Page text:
Indian weddings are ubiquitous for any summer, but with Bollywood Wedding, producers Raakhi Sinha and Gurpreet Sian take all the family drama, the dancing, the singing, and the weird auntyjis to the PNE Italian Gardens.
The interactive show was voted as “The Best Outdoor Theatre Event” in 2009, with its six shows selling out in just a few hours, and it’s back with a bang with its original cast in tow.
If there’s one theatre event you check out this summer, make sure it’s Bollywood Wedding, there’s no other show out there with same amount of laughs and bawdiness. Right from the opening dance numbers by the Shiamak Davar Dance Troupe, the play has you hooked with the hilarious MC (Nimet Kanji) poking fun at the audience and the families involved in the central love story. There’s Hanuman (Munish Sharma), the Punjabi nerd and Naina (Almeera Jiwa), the Gujarati bombshell, who are having an arranged marriage – so expect lots of culture clash and zingers thrown around about butter chicken and puris!
Bollywood Wedding is an innovative and roaming show that makes brilliant use of the various ceremonies like the engagement, jaago (traditional Punjabi dance), mehndi, dandiya (traditional Gujurati dance), and wedding to guide the audience around the gardens. It is a risky proposition to stage, but the production values were simple, with the hill becoming the dandiya stage or the mandap in the centre of the gardens. It just works together seamlessly. While the audience participation aspect may make some run for cover, it’s more of a pantomime style with the MC asking the audience to clap along and repeat words, with a bit of dancing too.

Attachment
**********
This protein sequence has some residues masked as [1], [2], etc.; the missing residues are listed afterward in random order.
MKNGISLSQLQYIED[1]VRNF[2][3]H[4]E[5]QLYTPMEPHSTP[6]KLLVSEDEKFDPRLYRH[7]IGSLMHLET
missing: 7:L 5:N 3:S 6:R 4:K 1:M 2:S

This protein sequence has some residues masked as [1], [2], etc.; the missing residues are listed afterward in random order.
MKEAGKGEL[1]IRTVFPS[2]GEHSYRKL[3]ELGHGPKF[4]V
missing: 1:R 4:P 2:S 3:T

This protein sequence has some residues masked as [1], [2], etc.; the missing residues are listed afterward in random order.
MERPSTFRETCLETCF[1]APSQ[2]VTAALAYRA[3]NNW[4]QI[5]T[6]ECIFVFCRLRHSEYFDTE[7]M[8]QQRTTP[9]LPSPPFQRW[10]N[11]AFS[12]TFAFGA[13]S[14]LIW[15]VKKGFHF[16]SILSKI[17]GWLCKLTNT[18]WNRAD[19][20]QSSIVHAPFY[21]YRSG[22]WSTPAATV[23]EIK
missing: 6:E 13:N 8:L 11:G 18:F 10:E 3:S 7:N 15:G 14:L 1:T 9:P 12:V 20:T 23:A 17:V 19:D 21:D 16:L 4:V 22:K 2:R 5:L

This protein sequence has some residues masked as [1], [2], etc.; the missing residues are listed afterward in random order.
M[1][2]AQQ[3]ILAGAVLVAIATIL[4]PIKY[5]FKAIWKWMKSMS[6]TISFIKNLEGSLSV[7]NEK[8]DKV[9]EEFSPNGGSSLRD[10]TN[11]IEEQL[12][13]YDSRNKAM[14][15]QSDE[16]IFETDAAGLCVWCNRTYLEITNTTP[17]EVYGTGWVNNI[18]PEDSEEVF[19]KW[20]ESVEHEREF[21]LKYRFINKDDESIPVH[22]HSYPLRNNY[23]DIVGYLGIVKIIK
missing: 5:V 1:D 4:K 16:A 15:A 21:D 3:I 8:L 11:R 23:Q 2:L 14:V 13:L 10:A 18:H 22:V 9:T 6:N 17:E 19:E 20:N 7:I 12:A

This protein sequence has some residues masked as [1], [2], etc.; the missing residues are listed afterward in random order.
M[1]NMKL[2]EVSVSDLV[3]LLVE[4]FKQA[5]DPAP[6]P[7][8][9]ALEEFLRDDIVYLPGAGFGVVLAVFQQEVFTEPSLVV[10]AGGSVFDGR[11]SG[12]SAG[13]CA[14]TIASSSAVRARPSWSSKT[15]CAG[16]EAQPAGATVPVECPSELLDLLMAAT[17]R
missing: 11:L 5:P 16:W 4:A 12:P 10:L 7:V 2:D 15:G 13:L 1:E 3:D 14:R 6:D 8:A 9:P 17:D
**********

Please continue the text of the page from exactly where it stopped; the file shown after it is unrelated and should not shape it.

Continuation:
Each vignette is staged wonderfully, with the banter between the families keeping you in splits throughout, especially Naina’s parents Mr Patel (Parm Sood) and his German wife Inga. The wedding situations are instantly recognizable, such as the drama and creepy cousins lurking around, which the writers gleaned from their experience as part of a wedding dance troupe. They have fun with the stereotypes and hot-button issues – arranged marriage, divorce, sex, interracial couples – but each of these issues is undercut with a one-liner that keeps the material from getting too cheesy and heavy-handed . The serious moments between Hanu and Naina’s more viable sister Amisha (Leena Manro) are quite cute but slightly uneven, but you cannot fault them too much as the rest of the show sparkles with energy and gusto.
The actors are admirable in their efforts and keep the show moving from place to place without any hiccups. Particularly, Manro and Trisha Blair, playing Hanu’s precocious younger sister Twinky, and Kallol Mitra, as Naina’s love-struck brother, steal their scenes with their quirky touches.
Written by Raakhi Sinha and Gurpreet Sian with Camyar Chai, and directed by Kathleen Duborg based on previous direction by Camyar Chai, Bollywood Wedding is one of the most original and quirky plays out there in Vancouver, as it sends out all the wedding clichés with aplomb and makes sure the audience is part of the celebrations too. Go with an open mind, and be prepared in case the actors drag you onto the dancefloor at the end of the show to conclude the reception!
Bollywood Wedding is produced by South Asian Arts, and runs July 24 – 28, 2013 at 8:00 p.m., plus 2:00 p.m. matinees on Saturdays & Sundays (July 27, 28). At the Italian Gardens at the Pacific National Exhibition, Hastings Park, Vancouver | Tickets are $35 adults, $20 seniors/children (12 & under) plus taxes | ticketleader.ca
Story By: Rumnique Nannar | Photography: Tim Matheson